We’ve written about the collision of the COVID-19 and opioid epidemics. Now, there is a new intersection between the two.
Long-Haulers Receiving Prescriptions at Higher Rates
More than three million people who have had COVID-19 are considered “long-haulers,” meaning their symptoms linger for weeks or months after first becoming infected. In order to treat these symptoms, doctors are prescribing potentially addictive medications at higher rates.
A new study found that for every 1,000 people with COVID-19 treated at a VA facility, doctors wrote nine more opioid prescriptions and 22 more benzo prescriptions than they otherwise would. This may seem like a small number, but Dr. Ziyad Al-Aly—the study’s lead author—is concerned that this could lead to spikes in addiction.
Opioid and Benzo Use
While the opioid crisis is ongoing in the United States, the number of opioid prescriptions dispensed in 2019 was its lowest in 14 years. Even then, though, doctors gave out more than 153 million opioid prescriptions. Then came 2020, bringing with it a new crisis and new symptoms to treat.
Benzo use is also high. More than one in eight American adults uses opioids; 17% of people who take benzos misuse them. The use of benzos and opioids together significantly increases the risk of overdose, because both drugs slow breathing.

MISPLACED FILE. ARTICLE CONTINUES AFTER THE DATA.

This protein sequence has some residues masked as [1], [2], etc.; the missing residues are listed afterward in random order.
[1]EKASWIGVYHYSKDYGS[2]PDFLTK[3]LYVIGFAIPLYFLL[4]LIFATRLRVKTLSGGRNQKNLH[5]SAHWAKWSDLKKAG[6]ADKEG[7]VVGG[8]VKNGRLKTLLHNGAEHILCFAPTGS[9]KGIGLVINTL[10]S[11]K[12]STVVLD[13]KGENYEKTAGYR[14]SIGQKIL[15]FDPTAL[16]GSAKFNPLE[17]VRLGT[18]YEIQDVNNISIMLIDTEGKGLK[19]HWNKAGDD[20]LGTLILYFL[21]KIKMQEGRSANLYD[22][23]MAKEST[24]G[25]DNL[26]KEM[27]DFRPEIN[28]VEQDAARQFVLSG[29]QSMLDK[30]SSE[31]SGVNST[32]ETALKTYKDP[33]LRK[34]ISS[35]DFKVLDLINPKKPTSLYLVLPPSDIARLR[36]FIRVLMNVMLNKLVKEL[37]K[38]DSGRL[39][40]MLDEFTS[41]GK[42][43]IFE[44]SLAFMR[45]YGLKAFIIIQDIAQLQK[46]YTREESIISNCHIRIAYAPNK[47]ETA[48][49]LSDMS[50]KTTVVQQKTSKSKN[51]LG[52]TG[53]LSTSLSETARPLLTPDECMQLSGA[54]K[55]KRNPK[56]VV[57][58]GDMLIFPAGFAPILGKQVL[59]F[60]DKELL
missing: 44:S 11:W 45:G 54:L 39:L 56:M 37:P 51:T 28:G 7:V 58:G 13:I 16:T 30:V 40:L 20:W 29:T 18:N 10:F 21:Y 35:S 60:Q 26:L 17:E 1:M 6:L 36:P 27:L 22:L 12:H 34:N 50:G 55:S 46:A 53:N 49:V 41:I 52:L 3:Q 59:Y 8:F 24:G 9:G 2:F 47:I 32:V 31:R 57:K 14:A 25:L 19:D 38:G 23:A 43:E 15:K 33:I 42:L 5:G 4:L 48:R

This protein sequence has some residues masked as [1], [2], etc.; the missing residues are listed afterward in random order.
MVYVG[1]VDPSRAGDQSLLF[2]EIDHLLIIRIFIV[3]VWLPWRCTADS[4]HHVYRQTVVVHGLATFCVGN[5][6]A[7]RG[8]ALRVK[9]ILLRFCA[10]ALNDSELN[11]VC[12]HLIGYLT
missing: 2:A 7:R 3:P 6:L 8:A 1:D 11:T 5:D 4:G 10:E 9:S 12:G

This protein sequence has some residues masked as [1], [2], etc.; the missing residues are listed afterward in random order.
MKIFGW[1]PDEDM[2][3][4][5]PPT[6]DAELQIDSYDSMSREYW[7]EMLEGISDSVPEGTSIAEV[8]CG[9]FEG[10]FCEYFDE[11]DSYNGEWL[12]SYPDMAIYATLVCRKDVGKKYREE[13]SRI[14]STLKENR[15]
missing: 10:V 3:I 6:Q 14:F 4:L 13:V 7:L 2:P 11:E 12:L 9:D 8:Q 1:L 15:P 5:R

Some COVID-19 long-hauler symptoms are fatigue, “brain fog,” depression, anxiety, and chronic pain. Benzos are typically used to treat anxiety and other related symptoms, and opioids are used for chronic pain.
Dr. Greg Martin, president of the Society of Critical Care Medicine, said, “We need to find the proper non-narcotic treatment for it, just like we do with other forms of chronic pain.” The CDC recommends a number of other interventions, such as physical therapy, over-the-counter painkillers, biofeedback therapy, antidepressants, and more.
It’s important for anyone prescribing meds to COVID long-haulers to be aware of their potential for addiction. As more people get vaccines and we build towards reopening society, we don’t want to retrigger another crisis.
If you are struggling with a substance use or mental health disorder, there is hope. Amatus Recovery Centers offers high-quality treatment for addiction and mental health disorders in facilities across the country. We offer medication-assisted treatment (Suboxone and Vivitrol) to help gradually free you from substances. Call an admissions specialist at 410-593-0005.